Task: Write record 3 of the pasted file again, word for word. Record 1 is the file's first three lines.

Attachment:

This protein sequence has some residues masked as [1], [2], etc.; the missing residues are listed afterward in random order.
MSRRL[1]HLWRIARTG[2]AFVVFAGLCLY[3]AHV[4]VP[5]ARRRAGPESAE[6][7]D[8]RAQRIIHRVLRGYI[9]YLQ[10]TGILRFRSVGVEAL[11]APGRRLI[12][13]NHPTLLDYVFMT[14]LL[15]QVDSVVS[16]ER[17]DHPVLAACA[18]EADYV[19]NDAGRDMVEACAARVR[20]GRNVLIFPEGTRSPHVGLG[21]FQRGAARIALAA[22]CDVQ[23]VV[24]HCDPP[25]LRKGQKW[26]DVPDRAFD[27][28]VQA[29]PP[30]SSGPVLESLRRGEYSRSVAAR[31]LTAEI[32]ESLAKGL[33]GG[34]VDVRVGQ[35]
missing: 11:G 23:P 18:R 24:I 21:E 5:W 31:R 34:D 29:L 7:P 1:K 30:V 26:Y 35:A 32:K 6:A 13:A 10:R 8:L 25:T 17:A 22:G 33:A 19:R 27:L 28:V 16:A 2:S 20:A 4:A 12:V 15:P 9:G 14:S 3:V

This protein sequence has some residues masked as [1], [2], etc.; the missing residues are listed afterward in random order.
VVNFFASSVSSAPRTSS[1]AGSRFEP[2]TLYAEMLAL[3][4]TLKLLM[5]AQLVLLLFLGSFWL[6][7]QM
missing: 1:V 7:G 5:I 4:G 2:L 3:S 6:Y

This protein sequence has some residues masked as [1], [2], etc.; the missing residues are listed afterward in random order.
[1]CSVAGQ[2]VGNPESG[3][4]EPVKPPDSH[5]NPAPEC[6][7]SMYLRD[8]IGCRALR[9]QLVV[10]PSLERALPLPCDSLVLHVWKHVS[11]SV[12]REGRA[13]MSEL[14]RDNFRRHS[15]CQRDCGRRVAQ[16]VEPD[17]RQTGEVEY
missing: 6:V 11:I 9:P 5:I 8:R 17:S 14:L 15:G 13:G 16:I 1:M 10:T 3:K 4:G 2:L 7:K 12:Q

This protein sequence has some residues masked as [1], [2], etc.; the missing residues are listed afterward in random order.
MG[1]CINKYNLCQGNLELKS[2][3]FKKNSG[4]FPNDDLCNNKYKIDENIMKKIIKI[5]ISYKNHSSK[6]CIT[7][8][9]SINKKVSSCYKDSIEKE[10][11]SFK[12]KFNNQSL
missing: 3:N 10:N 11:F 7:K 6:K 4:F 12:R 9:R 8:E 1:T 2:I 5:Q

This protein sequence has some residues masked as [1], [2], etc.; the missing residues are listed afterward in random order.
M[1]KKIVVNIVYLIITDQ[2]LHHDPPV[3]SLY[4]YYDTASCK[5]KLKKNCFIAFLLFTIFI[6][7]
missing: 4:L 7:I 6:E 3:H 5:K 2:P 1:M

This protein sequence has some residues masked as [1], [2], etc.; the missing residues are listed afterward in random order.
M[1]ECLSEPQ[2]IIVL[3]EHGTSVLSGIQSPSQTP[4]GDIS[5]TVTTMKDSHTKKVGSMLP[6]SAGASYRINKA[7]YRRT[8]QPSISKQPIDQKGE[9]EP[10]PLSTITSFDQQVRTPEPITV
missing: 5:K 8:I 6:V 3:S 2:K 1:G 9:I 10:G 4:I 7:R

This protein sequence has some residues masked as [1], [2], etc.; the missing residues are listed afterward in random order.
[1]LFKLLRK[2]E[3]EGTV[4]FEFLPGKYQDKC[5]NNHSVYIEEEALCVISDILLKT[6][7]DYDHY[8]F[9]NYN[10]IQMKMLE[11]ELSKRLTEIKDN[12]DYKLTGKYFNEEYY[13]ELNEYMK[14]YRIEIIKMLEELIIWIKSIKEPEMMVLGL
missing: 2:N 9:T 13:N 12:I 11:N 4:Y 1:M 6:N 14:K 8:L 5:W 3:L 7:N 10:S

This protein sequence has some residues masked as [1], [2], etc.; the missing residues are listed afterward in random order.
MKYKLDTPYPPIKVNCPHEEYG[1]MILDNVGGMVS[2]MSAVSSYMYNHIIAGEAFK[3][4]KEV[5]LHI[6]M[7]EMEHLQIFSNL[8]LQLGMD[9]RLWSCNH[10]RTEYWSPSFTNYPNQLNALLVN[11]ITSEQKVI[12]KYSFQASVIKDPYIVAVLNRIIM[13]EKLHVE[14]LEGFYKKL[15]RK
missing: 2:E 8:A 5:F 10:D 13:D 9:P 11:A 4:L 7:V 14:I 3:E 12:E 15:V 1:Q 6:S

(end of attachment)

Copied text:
This protein sequence has some residues masked as [1], [2], etc.; the missing residues are listed afterward in random order.
[1]CSVAGQ[2]VGNPESG[3][4]EPVKPPDSH[5]NPAPEC[6][7]SMYLRD[8]IGCRALR[9]QLVV[10]PSLERALPLPCDSLVLHVWKHVS[11]SV[12]REGRA[13]MSEL[14]RDNFRRHS[15]CQRDCGRRVAQ[16]VEPD[17]RQTGEVEY
missing: 6:V 11:I 9:P 5:I 8:R 17:S 14:L 15:G 13:G 16:I 1:M 10:T 3:K 4:G 2:L 7:K 12:Q